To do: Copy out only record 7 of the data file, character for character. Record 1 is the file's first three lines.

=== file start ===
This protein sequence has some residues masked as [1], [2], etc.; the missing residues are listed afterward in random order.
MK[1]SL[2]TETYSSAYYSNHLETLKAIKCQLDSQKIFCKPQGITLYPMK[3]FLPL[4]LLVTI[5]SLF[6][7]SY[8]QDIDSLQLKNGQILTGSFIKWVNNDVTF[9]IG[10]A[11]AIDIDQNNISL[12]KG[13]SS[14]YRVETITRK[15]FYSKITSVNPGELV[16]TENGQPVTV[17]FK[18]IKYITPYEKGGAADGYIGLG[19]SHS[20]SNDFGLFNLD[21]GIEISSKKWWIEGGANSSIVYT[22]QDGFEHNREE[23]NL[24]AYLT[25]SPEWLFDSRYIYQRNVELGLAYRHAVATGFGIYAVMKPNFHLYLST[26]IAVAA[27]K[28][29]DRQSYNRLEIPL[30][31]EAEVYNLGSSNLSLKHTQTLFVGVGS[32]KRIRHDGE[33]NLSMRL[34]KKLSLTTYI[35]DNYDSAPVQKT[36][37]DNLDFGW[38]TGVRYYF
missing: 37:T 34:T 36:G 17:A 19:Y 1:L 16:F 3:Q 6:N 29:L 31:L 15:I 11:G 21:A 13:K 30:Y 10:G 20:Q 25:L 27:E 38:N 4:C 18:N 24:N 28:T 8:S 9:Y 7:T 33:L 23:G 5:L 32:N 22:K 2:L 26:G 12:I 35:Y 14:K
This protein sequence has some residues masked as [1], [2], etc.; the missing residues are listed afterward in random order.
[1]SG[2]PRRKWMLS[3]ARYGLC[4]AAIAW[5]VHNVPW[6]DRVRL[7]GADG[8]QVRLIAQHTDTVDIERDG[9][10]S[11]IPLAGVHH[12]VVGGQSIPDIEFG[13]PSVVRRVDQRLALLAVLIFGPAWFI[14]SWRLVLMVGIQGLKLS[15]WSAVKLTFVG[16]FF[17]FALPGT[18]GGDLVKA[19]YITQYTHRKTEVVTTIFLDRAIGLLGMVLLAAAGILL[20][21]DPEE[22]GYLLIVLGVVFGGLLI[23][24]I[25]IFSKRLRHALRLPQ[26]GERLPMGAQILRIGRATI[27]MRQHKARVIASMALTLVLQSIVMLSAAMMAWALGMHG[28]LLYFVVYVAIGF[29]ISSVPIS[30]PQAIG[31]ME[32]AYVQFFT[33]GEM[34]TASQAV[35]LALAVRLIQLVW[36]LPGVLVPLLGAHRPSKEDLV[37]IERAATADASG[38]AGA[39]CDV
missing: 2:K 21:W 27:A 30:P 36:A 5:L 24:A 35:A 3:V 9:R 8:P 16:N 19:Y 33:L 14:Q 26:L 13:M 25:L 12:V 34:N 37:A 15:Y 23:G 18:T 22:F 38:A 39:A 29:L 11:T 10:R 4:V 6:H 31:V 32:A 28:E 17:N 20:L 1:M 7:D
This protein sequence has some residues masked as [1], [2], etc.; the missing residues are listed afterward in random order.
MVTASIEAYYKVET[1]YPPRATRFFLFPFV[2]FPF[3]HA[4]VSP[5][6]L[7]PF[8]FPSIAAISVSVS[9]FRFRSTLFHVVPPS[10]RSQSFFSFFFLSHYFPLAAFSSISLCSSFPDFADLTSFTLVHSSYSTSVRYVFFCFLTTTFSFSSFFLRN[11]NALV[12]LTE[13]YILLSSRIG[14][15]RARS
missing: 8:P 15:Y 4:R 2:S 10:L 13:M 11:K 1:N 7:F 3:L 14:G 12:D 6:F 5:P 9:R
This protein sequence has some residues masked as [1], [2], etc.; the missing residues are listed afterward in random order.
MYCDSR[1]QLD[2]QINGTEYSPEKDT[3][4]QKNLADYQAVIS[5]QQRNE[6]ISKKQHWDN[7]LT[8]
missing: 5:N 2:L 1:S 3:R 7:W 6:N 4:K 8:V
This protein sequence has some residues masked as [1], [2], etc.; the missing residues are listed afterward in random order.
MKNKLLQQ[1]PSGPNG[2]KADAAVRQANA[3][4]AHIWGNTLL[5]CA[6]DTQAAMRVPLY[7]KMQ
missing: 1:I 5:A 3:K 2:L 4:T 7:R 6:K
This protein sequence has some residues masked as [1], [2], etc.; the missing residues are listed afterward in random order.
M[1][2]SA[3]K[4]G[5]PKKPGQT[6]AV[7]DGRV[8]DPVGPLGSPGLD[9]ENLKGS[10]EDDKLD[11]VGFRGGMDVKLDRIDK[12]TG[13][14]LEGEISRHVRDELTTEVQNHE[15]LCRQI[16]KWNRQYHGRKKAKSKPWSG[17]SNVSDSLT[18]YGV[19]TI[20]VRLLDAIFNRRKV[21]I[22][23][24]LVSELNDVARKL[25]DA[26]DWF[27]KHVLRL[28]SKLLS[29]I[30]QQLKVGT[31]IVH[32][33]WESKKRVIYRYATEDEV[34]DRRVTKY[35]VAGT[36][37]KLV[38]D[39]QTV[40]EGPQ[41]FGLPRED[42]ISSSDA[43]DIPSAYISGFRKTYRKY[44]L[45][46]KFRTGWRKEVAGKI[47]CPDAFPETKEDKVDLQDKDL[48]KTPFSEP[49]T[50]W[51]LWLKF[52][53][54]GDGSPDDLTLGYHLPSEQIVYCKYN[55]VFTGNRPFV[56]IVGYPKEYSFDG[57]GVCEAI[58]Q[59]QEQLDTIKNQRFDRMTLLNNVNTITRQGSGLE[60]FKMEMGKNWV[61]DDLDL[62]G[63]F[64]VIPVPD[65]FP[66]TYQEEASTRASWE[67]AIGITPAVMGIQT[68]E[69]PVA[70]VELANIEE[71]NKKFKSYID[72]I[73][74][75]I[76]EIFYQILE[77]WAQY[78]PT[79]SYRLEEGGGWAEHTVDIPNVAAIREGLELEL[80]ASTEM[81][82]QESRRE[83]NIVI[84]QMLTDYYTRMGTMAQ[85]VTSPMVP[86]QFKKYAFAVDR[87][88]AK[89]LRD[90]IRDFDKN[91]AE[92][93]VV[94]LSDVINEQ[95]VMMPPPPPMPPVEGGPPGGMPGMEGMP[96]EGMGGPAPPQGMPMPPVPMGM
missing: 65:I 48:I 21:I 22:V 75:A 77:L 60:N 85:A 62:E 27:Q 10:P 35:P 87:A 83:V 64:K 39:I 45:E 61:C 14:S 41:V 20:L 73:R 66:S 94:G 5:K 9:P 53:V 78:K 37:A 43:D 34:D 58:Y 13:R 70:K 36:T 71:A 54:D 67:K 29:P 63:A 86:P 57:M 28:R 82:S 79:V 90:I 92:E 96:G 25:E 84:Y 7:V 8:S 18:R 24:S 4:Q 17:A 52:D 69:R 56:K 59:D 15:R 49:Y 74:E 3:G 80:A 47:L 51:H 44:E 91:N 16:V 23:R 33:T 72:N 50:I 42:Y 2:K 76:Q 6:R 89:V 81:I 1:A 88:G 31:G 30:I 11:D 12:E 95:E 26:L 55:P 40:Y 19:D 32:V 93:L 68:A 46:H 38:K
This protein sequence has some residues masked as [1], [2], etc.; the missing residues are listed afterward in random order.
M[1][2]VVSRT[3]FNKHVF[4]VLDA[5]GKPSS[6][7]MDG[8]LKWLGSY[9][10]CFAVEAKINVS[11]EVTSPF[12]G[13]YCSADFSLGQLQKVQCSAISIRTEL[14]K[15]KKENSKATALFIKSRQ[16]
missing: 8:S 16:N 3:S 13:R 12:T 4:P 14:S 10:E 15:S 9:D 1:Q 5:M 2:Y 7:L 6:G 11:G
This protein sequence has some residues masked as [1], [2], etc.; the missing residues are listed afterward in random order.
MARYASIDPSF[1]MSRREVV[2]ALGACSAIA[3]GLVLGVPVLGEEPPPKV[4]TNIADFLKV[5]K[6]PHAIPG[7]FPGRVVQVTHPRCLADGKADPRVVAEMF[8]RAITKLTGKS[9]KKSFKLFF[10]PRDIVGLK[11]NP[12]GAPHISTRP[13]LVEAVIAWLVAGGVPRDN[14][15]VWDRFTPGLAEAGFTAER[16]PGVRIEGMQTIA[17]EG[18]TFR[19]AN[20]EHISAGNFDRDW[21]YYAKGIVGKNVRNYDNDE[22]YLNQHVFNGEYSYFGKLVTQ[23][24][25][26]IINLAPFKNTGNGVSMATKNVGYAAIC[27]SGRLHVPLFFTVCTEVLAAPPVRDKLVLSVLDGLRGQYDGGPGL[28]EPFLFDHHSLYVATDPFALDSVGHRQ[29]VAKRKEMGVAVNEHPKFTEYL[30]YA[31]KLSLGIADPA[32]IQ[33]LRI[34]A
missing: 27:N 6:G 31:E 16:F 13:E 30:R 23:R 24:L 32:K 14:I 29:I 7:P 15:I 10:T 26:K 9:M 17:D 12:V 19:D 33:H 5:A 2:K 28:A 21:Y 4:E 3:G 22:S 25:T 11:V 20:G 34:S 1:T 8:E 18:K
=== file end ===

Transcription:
This protein sequence has some residues masked as [1], [2], etc.; the missing residues are listed afterward in random order.
M[1][2]VVSRT[3]FNKHVF[4]VLDA[5]GKPSS[6][7]MDG[8]LKWLGSY[9][10]CFAVEAKINVS[11]EVTSPF[12]G[13]YCSADFSLGQLQKVQCSAISIRTEL[14]K[15]KKENSKATALFIKSRQ[16]
missing: 8:S 16:N 3:S 13:R 12:T 4:P 14:S 10:E 15:S 9:D 1:Q 5:M 2:Y 7:L 6:G 11:G